I came across this link: https://www.genome.jp/dbget-bin/www_bget?btw:BF38_3398 What is this protein, is it a secreted effector protein or is it something else? What is the difference between type ...
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1answer
32 views

Approximate Cell Doubling Time?

If I know it takes 12 min to occur in mitotic fibroblast cells and I count there are 32 dividing cells in the microscope slide out of a total population of 32034 cells, how do I calculate the ...
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0answers
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Why are Barr Bodies usually seen along the edge of the nucleus under the light microscope?

We do a typical class exercise of aceto-orsein staining of buccal epithelial cells from female students to visualize Barr bodies under the light microscope. All the illustrations and pictures in the ...
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3answers
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What's the difference between shotgun sequencing and clone based sequencing?

In a lecture during my undergraduate degree we were introduced to the race to complete the human genome. Celera were competing with Sanger and collaborators to sequence the human genome. Celera ...
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3answers
92 views

Why are there three stop codons but only one start codon?

I was wondering whether there is any specific reason that there are three stop codons but only one start codon in prokaryotic and eukaryotic cytoplasmic mRNAs.
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1answer
1k views

basic programming and bioinformatics [closed]

As a molecular biology graduate student I have decided to learn some basic programming and bioinformatics since everybody says that it is crucial. For example, what would you learn if you need to work ...
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How to detect specific mRNA dsRNA by Northern analysis?

I silenced a gene by RNAi method, for that i chose the gene and the size of the gene is 1.5kb and my insert size is 500nts. i did the transfection and i want to confirm the silencing by northern ...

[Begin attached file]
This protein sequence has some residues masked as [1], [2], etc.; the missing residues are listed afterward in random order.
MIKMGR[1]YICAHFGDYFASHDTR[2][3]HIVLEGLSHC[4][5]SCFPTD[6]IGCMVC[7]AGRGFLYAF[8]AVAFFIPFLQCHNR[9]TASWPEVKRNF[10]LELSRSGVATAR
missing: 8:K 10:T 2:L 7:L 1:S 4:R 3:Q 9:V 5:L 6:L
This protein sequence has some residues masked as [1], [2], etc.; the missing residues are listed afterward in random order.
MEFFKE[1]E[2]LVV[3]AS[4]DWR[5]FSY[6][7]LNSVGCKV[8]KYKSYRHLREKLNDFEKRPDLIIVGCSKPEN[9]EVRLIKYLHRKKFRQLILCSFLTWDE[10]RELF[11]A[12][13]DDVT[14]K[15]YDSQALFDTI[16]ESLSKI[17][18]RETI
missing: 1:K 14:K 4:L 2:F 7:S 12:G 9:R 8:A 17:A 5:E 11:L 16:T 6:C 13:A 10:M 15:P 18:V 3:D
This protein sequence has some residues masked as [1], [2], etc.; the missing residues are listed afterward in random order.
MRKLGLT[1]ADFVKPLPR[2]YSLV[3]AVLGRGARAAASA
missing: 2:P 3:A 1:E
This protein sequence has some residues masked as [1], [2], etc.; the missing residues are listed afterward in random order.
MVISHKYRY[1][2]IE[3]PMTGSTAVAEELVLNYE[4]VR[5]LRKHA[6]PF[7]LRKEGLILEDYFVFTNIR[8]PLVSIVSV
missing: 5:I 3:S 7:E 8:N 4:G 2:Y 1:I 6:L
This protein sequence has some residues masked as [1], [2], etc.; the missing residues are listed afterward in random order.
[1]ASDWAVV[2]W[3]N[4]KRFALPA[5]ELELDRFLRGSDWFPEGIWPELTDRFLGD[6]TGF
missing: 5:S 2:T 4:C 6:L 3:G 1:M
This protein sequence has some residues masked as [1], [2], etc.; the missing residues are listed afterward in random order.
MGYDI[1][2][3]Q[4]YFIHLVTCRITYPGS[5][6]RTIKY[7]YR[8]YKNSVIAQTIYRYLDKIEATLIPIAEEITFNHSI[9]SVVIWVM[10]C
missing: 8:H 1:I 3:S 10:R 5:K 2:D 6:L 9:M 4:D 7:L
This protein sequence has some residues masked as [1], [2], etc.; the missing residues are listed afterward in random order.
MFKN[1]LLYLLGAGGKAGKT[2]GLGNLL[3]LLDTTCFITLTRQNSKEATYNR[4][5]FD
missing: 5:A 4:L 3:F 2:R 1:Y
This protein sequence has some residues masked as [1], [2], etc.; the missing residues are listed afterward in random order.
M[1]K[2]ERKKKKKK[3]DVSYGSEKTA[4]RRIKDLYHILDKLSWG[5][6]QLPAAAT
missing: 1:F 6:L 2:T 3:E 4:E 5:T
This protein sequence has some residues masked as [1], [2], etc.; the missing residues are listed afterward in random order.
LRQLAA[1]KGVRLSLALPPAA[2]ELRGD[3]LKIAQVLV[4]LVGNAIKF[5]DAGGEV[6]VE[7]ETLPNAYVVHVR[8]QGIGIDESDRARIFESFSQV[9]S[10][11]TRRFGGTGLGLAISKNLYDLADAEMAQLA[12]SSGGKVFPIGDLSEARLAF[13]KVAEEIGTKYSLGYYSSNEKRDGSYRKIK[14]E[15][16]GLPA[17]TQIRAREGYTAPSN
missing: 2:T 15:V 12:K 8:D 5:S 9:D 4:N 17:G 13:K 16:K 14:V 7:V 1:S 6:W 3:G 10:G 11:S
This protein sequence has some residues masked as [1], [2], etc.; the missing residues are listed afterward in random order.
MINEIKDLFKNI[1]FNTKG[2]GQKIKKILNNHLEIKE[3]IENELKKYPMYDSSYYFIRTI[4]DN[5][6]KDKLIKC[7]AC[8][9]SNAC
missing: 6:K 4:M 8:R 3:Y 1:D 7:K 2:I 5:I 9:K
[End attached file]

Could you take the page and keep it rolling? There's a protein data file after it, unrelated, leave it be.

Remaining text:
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Why is there more variation in proteins than genes?

The Genome of a cell or organism is the same as that of the entire organism. However, the proteome of an organism is much greater than that of each cell (unless the organism is unicellular). How do ...
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What is the frequency of AUG near-cognates (as start codon) in ‘Leaderless’ mRNA?

In typical bacteria that use SD-dependent translation initiation, the AUG start codon may sometimes be replaced by near-cognates (GUG, UUG, etc.). The frequency of these near-cognates is somewhat ...
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1answer
29 views

Relationship between the ambiguity (wobble) at codon position 3 in elongation and codon position 1 in initiation

In prokaryotes the usual observed start codon frequency is AUG > GUG > UUG. An explanation for this is that AUG is the most common initiator codon because it forms the most stable interaction with ...
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Is there other unknown-compound in Blood?

Blood is made of red blood cells, platelets, plasma etc. Let's say, then, there are these $x$ known compounds in blood. But how can one be sure that there is no other compound other than those $x$ ...
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1answer
110 views

What is the difference between a signal peptide and a transit peptide?

From what I know, the two names are used interchangeably and I haven't found any resource which says otherwise either. Is there at all any difference, is there a transit peptide that is not a signal ...
2
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1answer
32 views

How are primary monoclonal antibodies for screening mutant cells made, physically?

I'm working with a fairly common protein expressed in a large numbers of organisms, let's say a keratin-associated beta-protein. I'm trying to develop a process which requires primary-secondary ...
2
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1answer
76 views

What is meant by “heads” and “tails” in the context of gene orientation?

I have a hard time understanding what this paper is talking about when it says: We observed maximal cleavage at sites oriented tail-to-tail and separated by -10 bp to +30 bp (Fig. 2d). Finally, ...
2
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0answers
41 views

What regulates cyclic AMP?

After reading a textbook chapter on GPCRs I am still confused by what regulates cAMP. I took in my notes that cAMP is made by adenylyl cyclase and destroyed by cAMP phosphodiesterases (also another ...
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2answers
116 views

Why is Turner syndrome a problem?

Turner syndrome is a chromosomal disorder where one of the X chromosomes is missing. For more details visit the Wikipedia page I don't understand why missing one X chromosome would be harmful. In ...
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2answers
50 views